It all depends.....but no matter how much we like to read, to hear and even point at it.....they are all pointing to it.....it is not the pointing itself.....it is the actual experience that is being pointed towards.....experience cannot be transferred, one must see it for oneself!.....isn't that what the teaching teaches?.....otherwise, it is all just a massive fabrication.....or even a mystery.
Is there any mention of this mystery in the Suttas?

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dhammarelax
Even if the flesh & blood in my body dry up, leaving just the skin, tendons, & bones, I will use all my human firmness, human persistence and human striving. There will be no relaxing my persistence until I am the first of my generation to attain full awakening in this lifetime. ed. AN 2.5

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Re: Thai forest tradition - Refuge in Awareness

Post by equilibrium » Fri Mar 11, 2016 1:30 pm

dhammarelax wrote: Is there any mention of this mystery in the Suttas?
"mystery".....(noun).....something that is difficult or impossible to understand or explain.

The most obvious one is probably the suttas themselves.....some are easier and some are very difficult to see its true meaning.....so suttas can be a mystery in itself.....it is not that it is difficult, it is because one is not ready.

From another thread: piece of text from SN 35.116:
The dimension of non-objectification, although it may not be described, may be realized through direct experience.

"Monks, that dimension should be experienced where the eye [vision] stops and the perception [label] of form fades. That dimension should be experienced where the ear stops and the perception of sound fades... where the nose stops and the perception of aroma fades... where the tongue stops and the perception of flavor fades... where the body stops and the perception of tactile sensation fades... where the intellect stops and the perception of idea/phenomenon fades: That dimension should be experienced."
Furthermore, under AN 4.173:
Sāriputta: 'Saying... is it the case that there is anything else... is it the case that there is not anything else... is it the case that there both is & is not anything else... is it the case the there neither is nor is not anything else, one is objectifying the non-objectified. However far the six spheres of contact go, that is how far objectification goes. However far objectification goes, that is how far the six spheres of contact go. With the remainderless fading & stopping of the six spheres of contact, there comes to be the stopping, the allaying of objectification.'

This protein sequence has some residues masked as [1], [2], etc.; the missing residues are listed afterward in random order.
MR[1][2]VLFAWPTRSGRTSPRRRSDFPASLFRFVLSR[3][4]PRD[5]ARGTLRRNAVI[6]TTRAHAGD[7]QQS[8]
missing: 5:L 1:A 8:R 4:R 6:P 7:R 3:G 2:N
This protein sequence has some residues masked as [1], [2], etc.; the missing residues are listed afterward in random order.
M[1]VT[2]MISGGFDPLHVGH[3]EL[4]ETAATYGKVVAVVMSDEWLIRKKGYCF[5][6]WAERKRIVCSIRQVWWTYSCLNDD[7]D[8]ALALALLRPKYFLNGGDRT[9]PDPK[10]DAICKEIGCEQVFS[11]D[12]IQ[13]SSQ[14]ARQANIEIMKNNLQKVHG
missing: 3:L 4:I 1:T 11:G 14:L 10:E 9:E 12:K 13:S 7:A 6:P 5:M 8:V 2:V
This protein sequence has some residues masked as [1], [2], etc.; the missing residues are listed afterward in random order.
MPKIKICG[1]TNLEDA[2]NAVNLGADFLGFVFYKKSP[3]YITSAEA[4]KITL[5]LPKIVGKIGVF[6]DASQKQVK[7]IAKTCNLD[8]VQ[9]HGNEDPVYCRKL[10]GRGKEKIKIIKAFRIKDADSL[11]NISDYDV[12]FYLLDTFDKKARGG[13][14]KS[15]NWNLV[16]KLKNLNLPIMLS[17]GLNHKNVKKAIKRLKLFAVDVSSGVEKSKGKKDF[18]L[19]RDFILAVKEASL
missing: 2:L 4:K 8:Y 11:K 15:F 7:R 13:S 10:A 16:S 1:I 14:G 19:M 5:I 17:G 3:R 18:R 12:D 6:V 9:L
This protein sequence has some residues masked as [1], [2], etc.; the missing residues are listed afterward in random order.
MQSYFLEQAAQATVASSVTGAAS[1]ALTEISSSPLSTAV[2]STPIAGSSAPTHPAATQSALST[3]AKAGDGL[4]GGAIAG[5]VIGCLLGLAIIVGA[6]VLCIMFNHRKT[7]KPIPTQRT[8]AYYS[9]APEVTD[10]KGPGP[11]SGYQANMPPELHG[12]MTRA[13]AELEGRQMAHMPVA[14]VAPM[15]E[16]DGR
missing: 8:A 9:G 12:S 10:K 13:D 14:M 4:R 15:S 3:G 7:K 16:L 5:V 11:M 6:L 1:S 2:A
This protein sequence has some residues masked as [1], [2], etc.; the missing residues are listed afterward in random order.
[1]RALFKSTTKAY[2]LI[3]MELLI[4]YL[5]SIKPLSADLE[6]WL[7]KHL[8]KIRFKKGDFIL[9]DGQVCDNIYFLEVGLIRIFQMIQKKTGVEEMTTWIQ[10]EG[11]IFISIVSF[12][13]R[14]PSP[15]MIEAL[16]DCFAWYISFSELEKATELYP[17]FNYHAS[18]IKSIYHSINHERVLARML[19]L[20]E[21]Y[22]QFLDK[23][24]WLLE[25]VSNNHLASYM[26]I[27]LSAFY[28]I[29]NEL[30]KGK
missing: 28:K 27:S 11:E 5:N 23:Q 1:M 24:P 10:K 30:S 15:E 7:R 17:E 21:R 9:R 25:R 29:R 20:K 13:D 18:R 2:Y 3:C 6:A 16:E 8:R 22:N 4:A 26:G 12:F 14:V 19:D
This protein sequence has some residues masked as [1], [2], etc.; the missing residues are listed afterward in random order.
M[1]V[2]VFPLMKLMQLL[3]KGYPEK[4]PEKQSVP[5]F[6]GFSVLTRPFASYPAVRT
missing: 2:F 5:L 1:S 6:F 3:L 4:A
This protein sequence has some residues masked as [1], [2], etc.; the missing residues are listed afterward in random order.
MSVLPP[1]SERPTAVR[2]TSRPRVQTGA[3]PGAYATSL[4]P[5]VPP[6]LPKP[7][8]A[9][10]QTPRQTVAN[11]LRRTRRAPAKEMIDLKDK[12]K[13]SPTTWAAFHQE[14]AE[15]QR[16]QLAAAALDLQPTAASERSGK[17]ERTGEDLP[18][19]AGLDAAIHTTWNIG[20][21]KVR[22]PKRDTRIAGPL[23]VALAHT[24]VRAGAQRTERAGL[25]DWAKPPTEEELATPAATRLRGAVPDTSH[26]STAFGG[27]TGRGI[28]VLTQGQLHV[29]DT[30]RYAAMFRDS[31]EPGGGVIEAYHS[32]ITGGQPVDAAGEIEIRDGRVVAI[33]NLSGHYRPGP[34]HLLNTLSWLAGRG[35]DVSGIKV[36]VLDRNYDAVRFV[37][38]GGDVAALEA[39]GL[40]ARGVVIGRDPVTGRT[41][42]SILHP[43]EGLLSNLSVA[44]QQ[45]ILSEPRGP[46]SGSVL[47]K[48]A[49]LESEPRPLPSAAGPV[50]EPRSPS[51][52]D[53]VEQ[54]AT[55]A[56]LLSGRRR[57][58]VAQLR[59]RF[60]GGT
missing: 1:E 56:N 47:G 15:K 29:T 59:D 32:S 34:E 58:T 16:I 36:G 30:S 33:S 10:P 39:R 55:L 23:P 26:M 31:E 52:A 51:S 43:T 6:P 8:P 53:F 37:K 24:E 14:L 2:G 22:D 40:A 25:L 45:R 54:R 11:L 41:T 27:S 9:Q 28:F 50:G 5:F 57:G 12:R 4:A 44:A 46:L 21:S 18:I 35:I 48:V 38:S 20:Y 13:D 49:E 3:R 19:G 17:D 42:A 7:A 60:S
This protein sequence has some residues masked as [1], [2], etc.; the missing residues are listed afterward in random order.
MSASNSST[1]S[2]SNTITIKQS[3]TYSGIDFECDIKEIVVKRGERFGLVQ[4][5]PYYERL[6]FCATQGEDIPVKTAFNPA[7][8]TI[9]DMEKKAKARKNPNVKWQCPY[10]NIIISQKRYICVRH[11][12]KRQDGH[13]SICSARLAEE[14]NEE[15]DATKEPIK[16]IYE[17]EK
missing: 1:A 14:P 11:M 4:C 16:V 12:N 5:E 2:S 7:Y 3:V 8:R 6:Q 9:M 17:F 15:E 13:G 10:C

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Re: Thai forest tradition - Refuge in Awareness

Post by equilibrium » Mon Mar 14, 2016 1:08 pm

Goofaholix wrote:
bodom wrote:Ajahn Sumedho from his book Intuitive Awareness :
In terms of this conditioned realm that we perceive, create and hold to, it is a very unstable, uncertain, undependable and changing condition in itself. That’s just the way it is. The Buddha pointed to the instability of conditioned phenomena, to their impermanence. This is not just a philosophy that he was expecting us to go along with. We explore and see the nature of the conditioned realm in just the way we experience it, the physical, the emotional and the mental. But that which is aware of it — your refuge is in this awakened awareness, rather than in trying to find or create a condition that will give us some sense of security. We are not trying to fool ourselves, to create a false sense of security by positive thinking. The refuge is in awakening to reality, because the unconditioned is reality. This awareness, this awakeness is the gate to the unconditioned. When we awaken, that is the unconditioned, the actual awakeness is that. The conditions are whatever they are — strong or weak, pleasant or painful, whatever. -
He also says that awareness is the gateway to the unconditioned, which was my point,.....
The word "gate" is being used to describe a line/boundary which is crossed.....like crossing a 100m race finish line which separates the winner/others. In this instance, used to define the "body". The text (in blue) states clearly awaken is that of the unconditioned.....no need of a further "gateway".

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Re: Thai forest tradition - Refuge in Awareness

Post by equilibrium » Mon Mar 14, 2016 1:36 pm

Now that this thread has gone quiet, there are matters I wish to attend to which will go off-topic (hence the delay) but has genuine interest related to this thread itself. (mods, split if you wish)
pegembara wrote: Anything that we can point or refer to is not self. Awareness is clearly not self since we can talk about it as if it is something separate. Even the unconditioned is not self - sabbe dhamma(conditioned and unconditioned) anatta.
Interesting but maybe later.
When we awaken.....What exactly is it that is awakened? is not exactly a valid question. That is the point of the teaching of dependent origination.
Yes, it is pointing towards Dependent origination.....but dependent origination is just dependent origination.....As dependent origination is headed by Ignorance.....How are we to eliminate it or surpass/transcend it?.....I see this thread has everything to resolve the issue.....what do you think?